“You are the man.” God convicts me of that so often through His Word and – even more often – through others He puts in my path, just as He put Nathan in David’s path. He convicts me when I read of Adam and Eve in the Garden and of Eve eating the fruit from the forbidden tree and of Adam watching Eve, not saying a word, later blaming her and hiding in his own shame. I am convicted when God reminds me of the woman caught in adultery and of the men angrily holding stones until they are reminded of their own sin. What stones am I still holding? What stones are you still holding? I am convicted by Peter’s denial of Jesus. I am convicted by Thomas’s doubt. I am convicted by those who called for Jesus to be crucified, the same people who hailed his arrival just a week before. By Jonah not listening to God’s calling. You get the point. I have fallen far short of the glory of God. So did David. Yet God chose to use David in a powerful way.

God is doing the same with me and He is doing the same with each of you. I’ll give you the Reader’s Digest version of my testimony - This will cover about 40 years in half a dozen or so phrases: went to church as a child, stopped going as a teenager, returned ever so briefly as a college student, drifted exceedingly far from anything remotely related to church after that, prayed a prayer one evening to a God I did not yet know, wandered a bit more, then finally I rushed headlong to Him, singing His praises and really being filled with His presence and with the Holy Spirit. But I can turn away from that and I can turn away from God and I can turn away from music and I can turn away from family and from you. I know I can because I’ve seen me do it.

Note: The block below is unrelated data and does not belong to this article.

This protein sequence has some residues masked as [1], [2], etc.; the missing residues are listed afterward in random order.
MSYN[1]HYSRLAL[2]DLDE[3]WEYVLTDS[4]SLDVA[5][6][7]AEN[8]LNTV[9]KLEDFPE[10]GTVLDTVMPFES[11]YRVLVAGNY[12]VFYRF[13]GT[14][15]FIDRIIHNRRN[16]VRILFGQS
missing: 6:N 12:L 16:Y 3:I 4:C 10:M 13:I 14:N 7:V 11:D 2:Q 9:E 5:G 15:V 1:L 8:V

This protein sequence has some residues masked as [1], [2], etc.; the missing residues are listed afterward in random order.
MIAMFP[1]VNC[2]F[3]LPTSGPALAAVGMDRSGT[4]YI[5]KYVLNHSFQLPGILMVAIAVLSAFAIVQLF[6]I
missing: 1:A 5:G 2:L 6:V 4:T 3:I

Many of you know me as this person who seems relatively involved and engaged in what is going on here at Good Shepherd. And the misperception that potentially comes with that is that I have it all together and that I am somehow a better or stronger Christian; that I have moved past the mundane challenges of faith and belief and sin that each of you faces. I can assure you that leading the congregation in worship or singing in the choir or being an elder in the church – for me – is not an experience in which I am lifted up or exalted. It is – or it should be – an experience in which and by which I am truly humbled. And if I am lifting myself up and putting myself at the center, then I am way off-base.